Swimming has always terrified me. The fear doesn’t stem from the act of swimming itself but from being undressed like that in front of others; scars from years of being bullied for being overweight. I feared their laughter, their derision, their silent judgement, I guess in a small way I still do.
While at school I would avoid swimming at all costs, coming up with every excuses to miss classes; I had an ingrowing toenail for about two years. When I ran out of excuses I would simply just hide until the half hour had gone by. As soon as school was over I knew that I could now choose to get into the water or not, so I simply chose not to.
Hiding from something like that left a void of knowledge similar to my inability to ride a bike that I wrote about a few months back. A simple childhood skill that went left undeveloped. I knew that I could just about swim, a few attempts at facing my fears in the past had shown me as much. But it was more like avoiding drowning than actually swimming.
But at the start of this year, long before self-isolation and lockdown became everyday words, I decided that I need to face that fear once and for all. My partner is a long distance swimmer of incredible ability and yet I shied away from joining in on that part of her world because of these childhood scars, but no more I told myself. I made my mantra for the year “be brave enough to suck at something new”, and vowed to face my fears head on. I know that the kids who pointed, laughed and pushed me to the ground have long forgotten these moments, but I know I never will. So just the act of being in the changing rooms let alone swimming sparked panic and fear as those scars effortlessly tore open. Even when swimming in the pool I could feel eyes watching when there were none. My subconscious and self confidence struggled with every stroke, but I carried on.
After a few sessions I could swim breaststroke fairly confidently but frontcrawl was a complete enigma; too many moving parts, too much thinking for my simple runners mind of one step in front of the other until I got tired. I wanted to try and master it but then lockdown came and the idea of swimming became all but a faded fantasy.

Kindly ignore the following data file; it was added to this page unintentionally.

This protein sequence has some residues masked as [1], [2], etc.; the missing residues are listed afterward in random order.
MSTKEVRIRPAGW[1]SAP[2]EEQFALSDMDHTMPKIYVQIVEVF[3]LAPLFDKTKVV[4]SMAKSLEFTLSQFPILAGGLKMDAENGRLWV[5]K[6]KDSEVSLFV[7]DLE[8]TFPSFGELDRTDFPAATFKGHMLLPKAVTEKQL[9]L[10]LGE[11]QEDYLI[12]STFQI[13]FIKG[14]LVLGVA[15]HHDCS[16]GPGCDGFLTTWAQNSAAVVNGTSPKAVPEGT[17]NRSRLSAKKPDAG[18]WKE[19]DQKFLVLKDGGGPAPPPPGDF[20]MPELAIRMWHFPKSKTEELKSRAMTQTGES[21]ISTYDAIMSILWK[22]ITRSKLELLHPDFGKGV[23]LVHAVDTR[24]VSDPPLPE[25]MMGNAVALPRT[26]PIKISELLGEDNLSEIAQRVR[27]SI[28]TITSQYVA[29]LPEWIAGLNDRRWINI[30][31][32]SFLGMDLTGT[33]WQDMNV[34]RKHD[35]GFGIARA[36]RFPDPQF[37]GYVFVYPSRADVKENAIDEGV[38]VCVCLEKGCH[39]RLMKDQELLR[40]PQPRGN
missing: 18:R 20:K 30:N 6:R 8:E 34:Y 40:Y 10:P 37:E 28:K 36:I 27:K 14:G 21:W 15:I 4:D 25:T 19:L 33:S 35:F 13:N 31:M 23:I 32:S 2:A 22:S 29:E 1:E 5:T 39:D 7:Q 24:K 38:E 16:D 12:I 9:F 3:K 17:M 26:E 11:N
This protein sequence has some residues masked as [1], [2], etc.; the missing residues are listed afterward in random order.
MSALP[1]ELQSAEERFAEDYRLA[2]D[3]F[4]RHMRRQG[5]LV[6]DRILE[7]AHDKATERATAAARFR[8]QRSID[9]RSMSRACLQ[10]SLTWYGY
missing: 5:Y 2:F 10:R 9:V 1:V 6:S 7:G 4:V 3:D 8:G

As the tightened grip of lockdown eased, the local swimming lakes opened up and my partner encouraged me to carry on my swimming in an entirely new environment. I thought it would be a back to basics sport but open water swimming has more gear than running does with; tow floats, a dizzying variety of wetsuits and hats that must be a certain colour or you risk not being able to swim! Thanks to my working relationship with the brand 2XU I had help with selecting the right wetsuit and size for myself. As soon as it arrived I quickly and awkwardly slipped it in on and was surprised by how comfortable it actually felt and how successfully it sucked in my lockdown lumps. I enjoyed wearing it so much I actually wore it for the next half hour and even had a coffee and replied to some emails while wearing it, much to the confusion of my neighbour walking past. Wearing a wetsuit meant I no longer have to worry about the self confidence issues that I am plagued with. “I do not have to fear the glares anymore”, I told myself as I awkwardly tried to peel the wetsuit off before my next zoom call.
So I had the gear but still very little idea and as we drove to the lake for my first session I was nervous beyond belief. It was like I was a kid again, the sharp fear of standing out from the crowd crackled through me. Luckily I had my partner with me, to put it lightly she’s experienced in the world of open water swimming completing her third 10km swim just last weekend. She calmed my nerves and explain every step of the way, making the darkened waters a little clearer.
Due to covid there were no changing facilities on site, so with the car doors as privacy I attempted a strip tease in reverse; slinging off my clothes and pulling on my wetsuit, limbs everywhere, as I desperately tried to get ready as quickly as possible. After signing in and throwing my flip flops on the collected pile, like the world’s worst game of snap, I was in.
As soon as I began to swim in the lake it felt like a revelation, like an entirely different sport. The actions were the same, the movements similar but it was a world away from the world I had carried fear of for so long. The cold waters of that lake washed away scars I thought permanent.
I wasn’t quick, my jarring and uncoordinated breaststoke meant I was probably the slowest on the water but it didn’t matter. In the vast open water of the lake there are no comparisons, no awkward overtakes or that dread of holding others up. You simply move to the side if you are slower and experience the raw beauty of swimming in nature.
I managed 800m on the first session but honestly, I was sold within seconds. Swimming no longer meant bullies, judgment and the dread of inferiority but beauty, adventure and freedom. As I walked out of the water trying to attempt my best James Bond impression but probably looking more like the creature from the blue lagoon I couldn’t wait to get back in again.
I was sold, I was healed, I was an open water swimmer.